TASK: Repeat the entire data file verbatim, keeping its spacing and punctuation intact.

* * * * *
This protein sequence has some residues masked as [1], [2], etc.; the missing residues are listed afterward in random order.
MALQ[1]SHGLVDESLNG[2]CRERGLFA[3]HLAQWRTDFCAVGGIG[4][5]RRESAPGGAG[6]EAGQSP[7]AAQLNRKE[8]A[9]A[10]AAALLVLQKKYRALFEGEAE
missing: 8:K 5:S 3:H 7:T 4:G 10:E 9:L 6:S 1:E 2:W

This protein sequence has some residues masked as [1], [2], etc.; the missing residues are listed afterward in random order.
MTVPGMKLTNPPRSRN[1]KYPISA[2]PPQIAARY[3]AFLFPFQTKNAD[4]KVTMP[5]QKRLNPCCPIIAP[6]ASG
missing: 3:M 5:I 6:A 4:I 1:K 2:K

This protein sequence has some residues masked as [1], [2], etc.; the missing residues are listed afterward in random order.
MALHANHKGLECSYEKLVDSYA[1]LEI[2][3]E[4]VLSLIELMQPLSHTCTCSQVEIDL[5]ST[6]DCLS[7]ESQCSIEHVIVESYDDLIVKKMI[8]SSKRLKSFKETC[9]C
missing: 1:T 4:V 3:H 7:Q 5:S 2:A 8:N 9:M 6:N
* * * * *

This protein sequence has some residues masked as [1], [2], etc.; the missing residues are listed afterward in random order.
MALQ[1]SHGLVDESLNG[2]CRERGLFA[3]HLAQWRTDFCAVGGIG[4][5]RRESAPGGAG[6]EAGQSP[7]AAQLNRKE[8]A[9]A[10]AAALLVLQKKYRALFEGEAE
missing: 8:K 5:S 3:H 7:T 4:G 10:E 9:L 6:S 1:E 2:W

This protein sequence has some residues masked as [1], [2], etc.; the missing residues are listed afterward in random order.
MTVPGMKLTNPPRSRN[1]KYPISA[2]PPQIAARY[3]AFLFPFQTKNAD[4]KVTMP[5]QKRLNPCCPIIAP[6]ASG
missing: 3:M 5:I 6:A 4:I 1:K 2:K

This protein sequence has some residues masked as [1], [2], etc.; the missing residues are listed afterward in random order.
MALHANHKGLECSYEKLVDSYA[1]LEI[2][3]E[4]VLSLIELMQPLSHTCTCSQVEIDL[5]ST[6]DCLS[7]ESQCSIEHVIVESYDDLIVKKMI[8]SSKRLKSFKETC[9]C
missing: 1:T 4:V 3:H 7:Q 5:S 2:A 8:N 9:M 6:N